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Is sqlmap still traceable when we use --tor --user-agent and macchanger?

For example:

sqlmap -u "[vulnerable_website_link]" --tor --user-agent="Mozilla/5.0 (compatible; Googlebot/2.1; +http://www.google.com/bot.html)" with macchanger.
  • Changing MAC isn't necessary i think? – d36f Oct 19 '17 at 19:57
5

No. The traffic is tunnelled through ToR, so it is just as untraceable as any other use of ToR. In practice you are not traceable at all, unless you make some silly mistake like including your real name in a request.

0

Yes, everything goes through your ISP he can report attack. But the sysadmins of the site you are attacking and cops will have very hard time tracing you, if you ISP don't report the attack =D.

  • 2
    It's correct that your traffic will go through your ISP, but they won't be able to track what you're actually sending because you're using tor. So they can't/won't report you. The only thing they're able to recognise is that you're using tor, in some situations this could be enough information to connect you to some activities. – user19426 Apr 3 '14 at 10:30
  • There's always chance to trace you as I said ISP can report that he detect attack. The most secure way is to spoof your mac address(companies pretend that is unique for all machines) and connect to public wi-fi. Then TOR will only slow you, so its useless. – user3395407 Apr 3 '14 at 13:12
  • They can't report an attack because they don't know what you're doing. They can only report the usage of Tor. And Tor provides much better anonymity than simply going to a public wifi and using linklayer address spoofing - the attacked system can track you down to that place and use then e.g. security camera records to get your identity. With Tor, you don't reveal from where your ip packets come - unless your enemy has the capability to track significant areas of the global internet. – user19426 Apr 3 '14 at 14:53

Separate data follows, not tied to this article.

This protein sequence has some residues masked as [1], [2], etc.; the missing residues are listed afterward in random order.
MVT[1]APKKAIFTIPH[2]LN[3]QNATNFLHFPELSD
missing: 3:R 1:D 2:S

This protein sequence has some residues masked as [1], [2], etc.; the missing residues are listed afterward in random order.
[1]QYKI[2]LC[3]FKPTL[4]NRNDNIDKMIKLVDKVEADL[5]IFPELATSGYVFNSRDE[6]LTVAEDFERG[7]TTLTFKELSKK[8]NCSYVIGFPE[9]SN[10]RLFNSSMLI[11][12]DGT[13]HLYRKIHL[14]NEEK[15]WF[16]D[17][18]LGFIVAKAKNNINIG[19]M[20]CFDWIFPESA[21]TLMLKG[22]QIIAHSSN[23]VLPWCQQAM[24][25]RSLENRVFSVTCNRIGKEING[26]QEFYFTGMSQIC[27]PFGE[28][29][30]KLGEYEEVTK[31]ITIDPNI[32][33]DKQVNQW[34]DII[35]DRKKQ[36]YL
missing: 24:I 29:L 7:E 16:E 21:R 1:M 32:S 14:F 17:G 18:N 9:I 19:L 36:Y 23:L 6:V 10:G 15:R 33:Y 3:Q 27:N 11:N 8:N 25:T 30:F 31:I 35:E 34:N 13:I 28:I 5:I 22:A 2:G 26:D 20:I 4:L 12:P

• You're using tor as a proxy, so everything you send to your ISP will be encrypted, and the ISP will have no idea about the content and destination of your packets. There is no way for the ISP to analyze your traffic, so it doesn't matter whether you're using OpenVAS, Nessus or any other vulnerability scanner - they simply can't look into your traffic. Please read about Tor and onion routing if don't believe me. Additionally, ISPs only store your connection metadata, not your actually packets, that wouldn't be possible due to the immense storage space that would occupy. – user19426 Apr 3 '14 at 20:52
  • And using security cameras to investigate major crime (like computer crime is considered to be) is actually quite realistic (although people in movies do that, too...). – user19426 Apr 3 '14 at 20:54

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